Suspension of fenspiride medicines due to potential risk of heart rhythm problems

EMA's safety committee (PRAC) has recommended an EU-wide suspension of fenspiride medicines, used in children and adults to relieve cough caused by lung diseases.

The suspension is a precautionary measure to protect patients while the PRAC reviews the risk of QT prolongation and torsades de pointes (abnormalities of the heart's electrical activity that may lead to heart rhythm disturbances).

Cases of heart rhythm problems had been reported in patients who had taken these medicines in the past. To explore the potential link between fenspiride and these heart rhythm problems, animal studies were carried out which now show that fenspiride has the potential to prolong QT in humans.

The PRAC will now examine all the available evidence and make recommendations on the action to be taken on marketing authorisations for fenspiride medicines across the EU. Once the review is concluded, EMA will communicate further and provide updated guidance to patients and healthcare professionals.

Information for patients

  • Safety data indicate that cough medicines containing fenspiride could cause sudden serious heart rhythm problems.
  • While authorities review all the evidence, patients are advised to stop taking these medicines.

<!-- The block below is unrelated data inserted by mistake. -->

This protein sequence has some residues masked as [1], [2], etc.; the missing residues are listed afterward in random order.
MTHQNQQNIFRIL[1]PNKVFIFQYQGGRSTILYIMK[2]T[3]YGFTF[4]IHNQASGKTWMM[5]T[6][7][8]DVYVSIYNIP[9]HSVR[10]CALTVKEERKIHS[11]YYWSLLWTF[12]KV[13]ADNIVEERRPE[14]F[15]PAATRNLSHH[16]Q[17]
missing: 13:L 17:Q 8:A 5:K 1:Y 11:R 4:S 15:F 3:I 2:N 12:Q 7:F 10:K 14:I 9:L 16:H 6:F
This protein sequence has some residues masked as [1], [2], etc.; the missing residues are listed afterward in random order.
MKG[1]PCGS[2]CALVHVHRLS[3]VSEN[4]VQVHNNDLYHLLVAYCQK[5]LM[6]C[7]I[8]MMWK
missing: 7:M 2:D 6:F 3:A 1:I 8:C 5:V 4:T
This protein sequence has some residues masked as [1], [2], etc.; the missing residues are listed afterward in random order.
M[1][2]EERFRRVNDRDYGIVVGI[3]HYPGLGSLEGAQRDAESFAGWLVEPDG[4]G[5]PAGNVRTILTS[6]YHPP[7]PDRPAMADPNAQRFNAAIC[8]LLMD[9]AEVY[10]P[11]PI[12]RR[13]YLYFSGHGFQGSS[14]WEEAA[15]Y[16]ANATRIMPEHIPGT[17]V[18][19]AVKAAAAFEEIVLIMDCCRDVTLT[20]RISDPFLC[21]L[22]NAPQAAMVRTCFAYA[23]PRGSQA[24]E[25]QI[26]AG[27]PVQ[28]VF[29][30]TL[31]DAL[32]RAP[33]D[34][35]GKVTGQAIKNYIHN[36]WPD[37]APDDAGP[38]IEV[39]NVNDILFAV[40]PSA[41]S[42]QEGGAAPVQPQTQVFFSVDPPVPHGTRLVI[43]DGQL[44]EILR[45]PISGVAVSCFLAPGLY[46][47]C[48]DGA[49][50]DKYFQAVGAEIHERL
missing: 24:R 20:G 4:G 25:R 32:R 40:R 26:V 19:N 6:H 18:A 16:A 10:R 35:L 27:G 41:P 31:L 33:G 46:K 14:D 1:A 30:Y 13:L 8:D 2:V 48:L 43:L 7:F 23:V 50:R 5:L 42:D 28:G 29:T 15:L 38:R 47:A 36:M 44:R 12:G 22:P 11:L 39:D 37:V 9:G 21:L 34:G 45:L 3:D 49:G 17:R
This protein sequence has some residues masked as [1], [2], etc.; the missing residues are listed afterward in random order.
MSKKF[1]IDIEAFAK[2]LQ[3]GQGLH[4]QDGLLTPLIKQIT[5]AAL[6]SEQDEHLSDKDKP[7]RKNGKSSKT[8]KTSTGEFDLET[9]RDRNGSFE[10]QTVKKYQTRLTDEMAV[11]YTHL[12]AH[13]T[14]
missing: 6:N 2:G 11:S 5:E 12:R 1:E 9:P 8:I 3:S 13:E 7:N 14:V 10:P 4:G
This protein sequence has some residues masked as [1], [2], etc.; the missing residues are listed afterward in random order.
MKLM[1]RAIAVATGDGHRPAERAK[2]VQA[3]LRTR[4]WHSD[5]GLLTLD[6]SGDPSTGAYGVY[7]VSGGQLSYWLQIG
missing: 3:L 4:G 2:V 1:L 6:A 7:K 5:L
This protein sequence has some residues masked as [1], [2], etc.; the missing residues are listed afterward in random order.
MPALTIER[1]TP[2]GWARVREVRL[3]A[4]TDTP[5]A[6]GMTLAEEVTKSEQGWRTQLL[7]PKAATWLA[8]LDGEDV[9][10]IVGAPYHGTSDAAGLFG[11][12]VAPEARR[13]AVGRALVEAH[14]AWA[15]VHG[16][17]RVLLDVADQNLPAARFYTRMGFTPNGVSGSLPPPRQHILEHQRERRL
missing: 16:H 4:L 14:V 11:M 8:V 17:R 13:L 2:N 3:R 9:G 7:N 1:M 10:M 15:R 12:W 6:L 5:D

• Patients are only at risk of heart rhythm problems with fenspiride while they are taking these medicines.
  • If you are taking a cough medicine containing fenspiride, contact your doctor or pharmacist for advice on alternative treatments, if needed.
  • If you have any concerns about your medicine, discuss them with your doctor or pharmacist.

Information for healthcare professionals

  • As a precaution and while the review is ongoing, healthcare professionals should advise their patients to stop taking fenspiride medicines.
  • The provisional suspension of fenspiride medicines is based on recent nonclinical studies (hERG channel binding and in vitro animal model studies) that showed that fenspiride has the potential to increase QT intervals in humans. These data were supportive of a previously suspected link between fenspiride and QT prolongation/torsades de pointes in humans, which was based on a limited number of case reports.
  • Given the authorised use of fenspiride for symptomatic treatment only and the seriousness of QT prolongation, the medicines are provisionally suspended pending the results of an urgent EU safety review.
  • Healthcare professionals will be informed in writing about the suspension, and further information will be provided as needed and once the review has concluded.

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